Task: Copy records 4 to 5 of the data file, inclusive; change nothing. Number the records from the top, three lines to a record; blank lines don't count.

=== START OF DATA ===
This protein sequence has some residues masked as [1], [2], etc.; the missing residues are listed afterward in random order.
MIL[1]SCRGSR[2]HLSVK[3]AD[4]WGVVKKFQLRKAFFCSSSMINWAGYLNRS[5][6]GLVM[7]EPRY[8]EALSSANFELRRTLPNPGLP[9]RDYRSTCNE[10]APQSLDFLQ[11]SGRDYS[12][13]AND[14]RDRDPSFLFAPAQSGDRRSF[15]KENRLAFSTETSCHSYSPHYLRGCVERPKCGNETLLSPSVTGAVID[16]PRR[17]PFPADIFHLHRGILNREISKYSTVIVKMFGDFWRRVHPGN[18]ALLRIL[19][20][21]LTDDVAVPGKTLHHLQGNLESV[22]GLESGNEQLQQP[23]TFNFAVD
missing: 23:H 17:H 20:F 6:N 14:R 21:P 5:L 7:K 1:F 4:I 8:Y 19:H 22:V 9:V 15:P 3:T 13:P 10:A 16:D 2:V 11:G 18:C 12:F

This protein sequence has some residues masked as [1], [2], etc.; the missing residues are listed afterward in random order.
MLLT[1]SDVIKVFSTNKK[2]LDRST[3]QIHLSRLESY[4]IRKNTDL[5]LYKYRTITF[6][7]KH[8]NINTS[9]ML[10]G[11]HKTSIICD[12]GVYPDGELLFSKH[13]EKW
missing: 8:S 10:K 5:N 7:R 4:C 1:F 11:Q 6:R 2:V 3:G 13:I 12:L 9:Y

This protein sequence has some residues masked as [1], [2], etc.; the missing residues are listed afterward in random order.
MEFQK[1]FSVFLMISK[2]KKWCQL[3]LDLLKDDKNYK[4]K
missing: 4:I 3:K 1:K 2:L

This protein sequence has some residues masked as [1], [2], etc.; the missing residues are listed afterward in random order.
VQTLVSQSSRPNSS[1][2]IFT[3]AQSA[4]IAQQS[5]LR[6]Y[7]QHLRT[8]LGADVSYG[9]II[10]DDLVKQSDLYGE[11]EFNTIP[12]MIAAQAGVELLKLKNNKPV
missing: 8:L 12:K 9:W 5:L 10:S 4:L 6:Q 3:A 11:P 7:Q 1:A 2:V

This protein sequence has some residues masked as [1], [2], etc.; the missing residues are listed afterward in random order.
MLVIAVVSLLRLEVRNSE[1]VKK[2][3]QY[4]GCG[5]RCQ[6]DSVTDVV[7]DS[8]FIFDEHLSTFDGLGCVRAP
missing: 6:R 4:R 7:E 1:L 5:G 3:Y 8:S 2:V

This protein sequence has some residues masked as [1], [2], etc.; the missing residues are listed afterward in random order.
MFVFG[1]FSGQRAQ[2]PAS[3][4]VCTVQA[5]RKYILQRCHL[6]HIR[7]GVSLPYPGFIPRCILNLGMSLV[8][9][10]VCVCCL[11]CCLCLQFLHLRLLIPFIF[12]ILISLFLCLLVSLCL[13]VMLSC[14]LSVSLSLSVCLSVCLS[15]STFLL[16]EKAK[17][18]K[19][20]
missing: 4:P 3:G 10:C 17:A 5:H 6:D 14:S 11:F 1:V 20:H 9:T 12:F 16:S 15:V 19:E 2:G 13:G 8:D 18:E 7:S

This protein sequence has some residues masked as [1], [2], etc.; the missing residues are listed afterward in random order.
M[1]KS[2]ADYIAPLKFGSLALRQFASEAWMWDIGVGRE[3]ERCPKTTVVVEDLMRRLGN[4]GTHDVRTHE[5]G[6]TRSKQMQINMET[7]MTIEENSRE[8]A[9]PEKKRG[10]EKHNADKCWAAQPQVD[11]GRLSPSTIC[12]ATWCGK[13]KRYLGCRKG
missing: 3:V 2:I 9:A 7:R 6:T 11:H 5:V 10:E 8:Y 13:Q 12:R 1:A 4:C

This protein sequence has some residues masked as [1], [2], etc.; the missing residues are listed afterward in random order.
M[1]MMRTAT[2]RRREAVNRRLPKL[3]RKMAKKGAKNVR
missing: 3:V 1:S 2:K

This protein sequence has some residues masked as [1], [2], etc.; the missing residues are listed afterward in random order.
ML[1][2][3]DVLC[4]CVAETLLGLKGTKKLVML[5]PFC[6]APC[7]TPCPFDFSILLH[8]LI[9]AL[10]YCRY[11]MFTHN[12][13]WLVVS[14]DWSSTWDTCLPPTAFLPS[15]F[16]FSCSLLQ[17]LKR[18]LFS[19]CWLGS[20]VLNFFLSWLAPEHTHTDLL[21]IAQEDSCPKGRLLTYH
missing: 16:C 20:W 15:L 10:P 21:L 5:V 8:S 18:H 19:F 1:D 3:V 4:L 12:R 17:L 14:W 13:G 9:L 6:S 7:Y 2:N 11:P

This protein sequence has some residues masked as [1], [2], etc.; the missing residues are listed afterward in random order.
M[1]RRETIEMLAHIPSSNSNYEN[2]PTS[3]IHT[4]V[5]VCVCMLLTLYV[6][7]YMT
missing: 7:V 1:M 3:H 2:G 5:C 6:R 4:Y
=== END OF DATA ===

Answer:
This protein sequence has some residues masked as [1], [2], etc.; the missing residues are listed afterward in random order.
VQTLVSQSSRPNSS[1][2]IFT[3]AQSA[4]IAQQS[5]LR[6]Y[7]QHLRT[8]LGADVSYG[9]II[10]DDLVKQSDLYGE[11]EFNTIP[12]MIAAQAGVELLKLKNNKPV
missing: 8:L 12:K 9:W 5:L 10:S 4:L 6:Q 3:A 11:P 7:Q 1:A 2:V

This protein sequence has some residues masked as [1], [2], etc.; the missing residues are listed afterward in random order.
MLVIAVVSLLRLEVRNSE[1]VKK[2][3]QY[4]GCG[5]RCQ[6]DSVTDVV[7]DS[8]FIFDEHLSTFDGLGCVRAP
missing: 6:R 4:R 7:E 1:L 5:G 3:Y 8:S 2:V